Internet content regulation, public drug websites and the growth in hidden Internet services
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Copyright © 2013 Informa Healthcare. Published by Informa UK.
NOTICE: This is the author’s version of a work in which changes resulting from the publishing process, such as peer review, editing, corrections, structural formatting, and other quality control mechanisms may not be reflected in this document. Changes may have been made to this work since it was submitted for publication.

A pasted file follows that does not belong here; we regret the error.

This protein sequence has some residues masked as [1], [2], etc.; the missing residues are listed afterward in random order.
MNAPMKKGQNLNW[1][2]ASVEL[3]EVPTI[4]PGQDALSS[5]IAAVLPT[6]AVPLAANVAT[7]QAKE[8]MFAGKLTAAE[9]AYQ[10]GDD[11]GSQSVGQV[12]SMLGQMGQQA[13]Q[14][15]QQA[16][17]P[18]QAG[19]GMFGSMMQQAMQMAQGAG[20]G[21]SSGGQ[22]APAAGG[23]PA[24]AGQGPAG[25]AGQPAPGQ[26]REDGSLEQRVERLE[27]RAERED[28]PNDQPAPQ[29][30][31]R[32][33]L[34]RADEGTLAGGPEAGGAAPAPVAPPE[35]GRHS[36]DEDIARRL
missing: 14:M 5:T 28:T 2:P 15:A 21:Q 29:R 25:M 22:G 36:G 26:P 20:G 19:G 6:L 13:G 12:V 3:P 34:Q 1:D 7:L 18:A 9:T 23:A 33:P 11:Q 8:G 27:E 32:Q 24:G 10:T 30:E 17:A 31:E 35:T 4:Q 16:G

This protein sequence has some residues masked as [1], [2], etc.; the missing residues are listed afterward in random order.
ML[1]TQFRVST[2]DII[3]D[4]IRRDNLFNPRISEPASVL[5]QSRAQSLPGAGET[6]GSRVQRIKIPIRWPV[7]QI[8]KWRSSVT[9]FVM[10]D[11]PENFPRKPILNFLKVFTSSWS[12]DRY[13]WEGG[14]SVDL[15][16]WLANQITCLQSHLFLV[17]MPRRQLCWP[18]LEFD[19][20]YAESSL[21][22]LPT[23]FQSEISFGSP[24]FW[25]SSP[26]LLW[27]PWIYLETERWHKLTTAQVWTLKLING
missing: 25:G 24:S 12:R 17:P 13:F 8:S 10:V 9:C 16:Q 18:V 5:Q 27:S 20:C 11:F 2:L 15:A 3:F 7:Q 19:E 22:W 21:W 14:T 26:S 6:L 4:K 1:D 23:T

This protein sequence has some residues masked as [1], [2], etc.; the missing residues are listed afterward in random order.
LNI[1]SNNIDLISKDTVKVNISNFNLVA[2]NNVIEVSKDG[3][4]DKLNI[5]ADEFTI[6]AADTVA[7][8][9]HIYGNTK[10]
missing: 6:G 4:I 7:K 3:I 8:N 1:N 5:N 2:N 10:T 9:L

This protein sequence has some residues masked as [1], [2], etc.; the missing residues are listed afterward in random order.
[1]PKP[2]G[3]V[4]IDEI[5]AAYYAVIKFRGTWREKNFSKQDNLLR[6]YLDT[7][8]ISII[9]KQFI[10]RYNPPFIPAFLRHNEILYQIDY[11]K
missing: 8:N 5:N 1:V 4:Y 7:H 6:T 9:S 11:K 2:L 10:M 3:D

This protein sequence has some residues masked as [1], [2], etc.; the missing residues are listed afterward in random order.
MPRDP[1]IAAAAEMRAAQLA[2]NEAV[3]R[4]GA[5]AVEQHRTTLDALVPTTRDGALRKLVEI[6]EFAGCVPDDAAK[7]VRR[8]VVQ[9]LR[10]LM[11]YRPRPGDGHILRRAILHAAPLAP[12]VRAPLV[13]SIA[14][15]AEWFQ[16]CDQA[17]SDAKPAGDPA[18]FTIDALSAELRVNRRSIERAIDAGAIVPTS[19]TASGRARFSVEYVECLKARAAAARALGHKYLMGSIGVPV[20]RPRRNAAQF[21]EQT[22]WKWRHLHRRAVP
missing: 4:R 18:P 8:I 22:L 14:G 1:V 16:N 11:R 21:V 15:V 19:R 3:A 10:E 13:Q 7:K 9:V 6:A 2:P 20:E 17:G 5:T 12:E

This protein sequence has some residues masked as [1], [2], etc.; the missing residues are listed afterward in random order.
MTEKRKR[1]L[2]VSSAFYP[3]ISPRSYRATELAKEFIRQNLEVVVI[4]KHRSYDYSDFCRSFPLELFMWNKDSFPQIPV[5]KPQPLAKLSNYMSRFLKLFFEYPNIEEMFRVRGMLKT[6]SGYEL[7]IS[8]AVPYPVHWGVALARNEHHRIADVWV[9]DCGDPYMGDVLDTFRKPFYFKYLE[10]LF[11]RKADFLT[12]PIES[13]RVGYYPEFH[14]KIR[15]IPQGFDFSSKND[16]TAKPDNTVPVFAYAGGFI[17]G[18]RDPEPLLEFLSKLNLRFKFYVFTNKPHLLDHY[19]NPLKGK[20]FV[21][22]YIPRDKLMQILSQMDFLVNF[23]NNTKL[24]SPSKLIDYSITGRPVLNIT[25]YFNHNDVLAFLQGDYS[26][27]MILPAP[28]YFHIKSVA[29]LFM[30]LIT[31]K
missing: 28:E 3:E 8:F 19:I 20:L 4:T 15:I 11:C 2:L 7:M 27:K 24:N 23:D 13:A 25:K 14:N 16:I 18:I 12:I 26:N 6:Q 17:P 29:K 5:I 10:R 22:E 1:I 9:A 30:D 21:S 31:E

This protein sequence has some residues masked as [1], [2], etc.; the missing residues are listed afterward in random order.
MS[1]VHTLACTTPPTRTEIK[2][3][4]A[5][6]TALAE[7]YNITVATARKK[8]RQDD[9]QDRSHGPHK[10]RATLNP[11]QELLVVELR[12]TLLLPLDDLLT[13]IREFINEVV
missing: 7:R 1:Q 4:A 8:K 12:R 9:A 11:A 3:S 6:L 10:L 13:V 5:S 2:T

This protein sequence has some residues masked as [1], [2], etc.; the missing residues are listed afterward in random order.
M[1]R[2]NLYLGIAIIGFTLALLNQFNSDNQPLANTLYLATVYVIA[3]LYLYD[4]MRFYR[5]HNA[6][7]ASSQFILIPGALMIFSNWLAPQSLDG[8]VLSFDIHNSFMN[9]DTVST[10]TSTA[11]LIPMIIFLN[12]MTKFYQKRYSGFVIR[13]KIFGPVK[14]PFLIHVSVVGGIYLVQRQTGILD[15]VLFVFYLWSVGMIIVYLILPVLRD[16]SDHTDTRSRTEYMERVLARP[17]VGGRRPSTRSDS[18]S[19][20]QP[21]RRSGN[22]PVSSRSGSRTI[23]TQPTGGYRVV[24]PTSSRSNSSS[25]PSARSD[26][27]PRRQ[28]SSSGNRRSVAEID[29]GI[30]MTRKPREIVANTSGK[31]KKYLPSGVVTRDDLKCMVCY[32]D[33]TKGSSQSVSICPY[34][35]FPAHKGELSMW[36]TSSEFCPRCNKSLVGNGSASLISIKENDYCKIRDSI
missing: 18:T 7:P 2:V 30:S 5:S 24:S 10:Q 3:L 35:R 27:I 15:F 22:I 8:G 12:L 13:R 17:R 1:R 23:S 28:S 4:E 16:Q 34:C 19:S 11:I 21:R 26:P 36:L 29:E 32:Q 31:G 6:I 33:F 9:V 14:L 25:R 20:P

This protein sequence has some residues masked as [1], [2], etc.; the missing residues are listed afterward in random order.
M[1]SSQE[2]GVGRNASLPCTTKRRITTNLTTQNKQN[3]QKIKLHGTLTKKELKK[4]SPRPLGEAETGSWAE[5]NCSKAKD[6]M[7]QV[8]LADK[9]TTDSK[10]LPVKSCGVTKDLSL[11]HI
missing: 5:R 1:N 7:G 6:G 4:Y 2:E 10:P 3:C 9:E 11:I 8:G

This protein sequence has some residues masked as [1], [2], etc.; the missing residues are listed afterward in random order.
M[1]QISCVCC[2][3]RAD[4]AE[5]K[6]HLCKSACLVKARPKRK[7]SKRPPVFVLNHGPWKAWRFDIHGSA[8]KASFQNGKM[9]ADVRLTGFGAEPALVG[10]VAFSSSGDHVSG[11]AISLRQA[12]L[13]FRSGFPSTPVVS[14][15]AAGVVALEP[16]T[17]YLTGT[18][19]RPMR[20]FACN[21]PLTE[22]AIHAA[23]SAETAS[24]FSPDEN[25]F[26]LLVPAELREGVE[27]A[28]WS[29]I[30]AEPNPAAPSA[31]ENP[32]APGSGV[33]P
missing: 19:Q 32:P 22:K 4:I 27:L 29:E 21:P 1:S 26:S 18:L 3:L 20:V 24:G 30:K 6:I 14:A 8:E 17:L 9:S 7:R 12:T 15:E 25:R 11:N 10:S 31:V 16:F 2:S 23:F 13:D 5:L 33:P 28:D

Governments have traditionally censored drug-related information, both in traditional media and, in recent years, in online media. We explore Internet content regulation from a drug-policy perspective by describing the likely impacts of censoring drug websites and the parallel growth in hidden Internet services. Australia proposes a compulsory Internet filtering regime that would block websites that ‘depict, express or otherwise deal with matters of… drug misuse or addiction’ and/or ‘promote, incite or instruct in matters of crime’. In this article, we present findings from a mixed-methods study of online drug discussion. Our research found that websites dealing with drugs, that would likely be blocked by the filter, in fact contributed positively to harm reduction. Such sites helped people access more comprehensive and relevant information than was available elsewhere. Blocking these websites would likely drive drug discussion underground at a time when corporate-controlled ‘walled gardens’ (e.g. Facebook) and proprietary operating systems on mobile devices may also limit open drug discussion. At the same time, hidden Internet services, such as Silk Road, have emerged that are not affected by Internet filtering. The inability for any government to regulate Tor websites and the crypto-currency Bitcoin poses a unique challenge to drug prohibition policies.
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